Phillies 3rd Base Options
While the Phillies have made two World Series appearances in as many years, it is not difficult to point out one spot on the roster that has room for improvement for the upcoming season. For the first time in as long as I can remember it is not our starting pitching, nor is it our starting outfield as all three made it to the all-star game this season, the first time in 37 years a National League team has accomplished this.
When we signed Pedro Feliz to a two year guaranteed deal with a club option for a third, we thought we were getting two things, a good defensive third baseman and a below average hitter with some pop in his bat. In his four years prior to joining the Phills, Feliz average 32 doubles, 21 home runs and 84 runs batted in. In two years at hitter friendly Citizens Bank Ballpark, Feliz has averaged only 24 doubles, 17 home runs and 65 runs batted in with a .252 batting average, a .295 on-base-percentage and a .411 slugging percentage. And, I would be perfectly content with those number had he produced a similar season defensively in 2009 as he did in 2008 when he boated only 8 errors and a .974 fielding percentage.
However, Feliz would make 15 errors and boast a .966 fielding percentage this past season. With a litany of average to above average third baseman on the free agen market this off-season including Mark DeRosa, Chone Figgins, Freddy Sanchez, Rich Aurilia, Adrian Beltre, Wilson Betemit, Joe Crede, Troy Glaus, and Miguel Tejada, it seems like an upgrade is imminent.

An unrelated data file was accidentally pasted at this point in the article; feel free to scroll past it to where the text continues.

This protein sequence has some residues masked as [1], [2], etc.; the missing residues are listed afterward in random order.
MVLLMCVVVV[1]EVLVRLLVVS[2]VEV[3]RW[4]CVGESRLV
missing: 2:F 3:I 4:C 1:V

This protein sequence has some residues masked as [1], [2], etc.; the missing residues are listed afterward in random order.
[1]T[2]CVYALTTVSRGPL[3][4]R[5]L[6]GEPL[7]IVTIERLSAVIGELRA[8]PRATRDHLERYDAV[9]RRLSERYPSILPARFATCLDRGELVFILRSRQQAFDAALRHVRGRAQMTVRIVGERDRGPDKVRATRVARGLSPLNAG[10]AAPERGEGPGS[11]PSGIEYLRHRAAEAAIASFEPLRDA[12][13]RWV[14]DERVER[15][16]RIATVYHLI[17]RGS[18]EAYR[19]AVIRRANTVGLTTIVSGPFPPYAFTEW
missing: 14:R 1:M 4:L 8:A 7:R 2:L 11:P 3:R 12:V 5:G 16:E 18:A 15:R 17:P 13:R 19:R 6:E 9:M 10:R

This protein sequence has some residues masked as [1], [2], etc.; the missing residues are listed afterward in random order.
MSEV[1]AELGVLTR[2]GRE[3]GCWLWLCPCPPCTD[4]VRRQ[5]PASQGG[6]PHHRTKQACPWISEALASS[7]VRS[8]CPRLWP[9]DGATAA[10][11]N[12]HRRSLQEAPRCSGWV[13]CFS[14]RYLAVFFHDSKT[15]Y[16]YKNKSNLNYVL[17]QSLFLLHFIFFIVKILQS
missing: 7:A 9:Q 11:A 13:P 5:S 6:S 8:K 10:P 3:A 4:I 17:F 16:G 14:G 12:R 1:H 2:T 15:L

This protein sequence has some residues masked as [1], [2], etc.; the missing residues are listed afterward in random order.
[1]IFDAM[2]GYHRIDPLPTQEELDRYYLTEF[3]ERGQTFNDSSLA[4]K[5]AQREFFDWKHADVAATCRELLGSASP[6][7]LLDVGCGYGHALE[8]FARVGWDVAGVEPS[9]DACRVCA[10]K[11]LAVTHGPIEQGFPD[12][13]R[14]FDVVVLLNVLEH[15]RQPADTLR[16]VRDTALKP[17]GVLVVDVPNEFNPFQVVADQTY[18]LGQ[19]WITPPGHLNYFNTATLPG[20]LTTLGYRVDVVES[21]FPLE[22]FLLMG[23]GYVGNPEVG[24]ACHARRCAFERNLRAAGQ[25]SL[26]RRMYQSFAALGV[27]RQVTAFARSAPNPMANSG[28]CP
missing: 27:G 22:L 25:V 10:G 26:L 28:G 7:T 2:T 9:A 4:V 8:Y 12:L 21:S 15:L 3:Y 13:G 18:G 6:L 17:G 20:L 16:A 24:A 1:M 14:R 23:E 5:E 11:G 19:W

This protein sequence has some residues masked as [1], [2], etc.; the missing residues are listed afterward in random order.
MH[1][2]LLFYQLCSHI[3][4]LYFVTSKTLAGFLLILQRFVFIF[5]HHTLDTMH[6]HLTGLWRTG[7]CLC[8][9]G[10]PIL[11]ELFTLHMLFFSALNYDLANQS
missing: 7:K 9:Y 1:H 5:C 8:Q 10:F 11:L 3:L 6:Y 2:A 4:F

While the Phillies are not in the position to spend the millions that would be necessary to sign Sanchez or Figgins, Mark DeRosa could be an affordable upgrade and a perfect fit. Born and raised in South Jersey, DeRosa is a University of Pennsylvania graduate that has played for 5 different teams in the last 6 years.
In his past 4 full seasons from 2006 to 2009 DeRosa has averaged 144 hits, 30 doubles, 17 home runs, 78 runs batted in and 228 total bases with a .281 batting average, .356 on base percentage, and a .448 slugging percentage. As per his ability to play 3rd base, with the Cardinals this past season he played 519 innings without making an error.
While I would not expect that to continue over the length of a full season I would expect his offensive output to, especially in the postseason. In 7 career playoff series his teams have an abysmal 1-6 record but not of any wrongdoings on his behalf. He has hit less than .333 in only one series and boasts a .358 average, a .414 on base percentage and a .566 slugging percentage in 22 career post-season games. Compare these numbers with Feliz who in 10 series has only hit more than .333 twice and boasts .196 average, .229 on base percentage and a .293 slugging percentage and it is a no-brainer.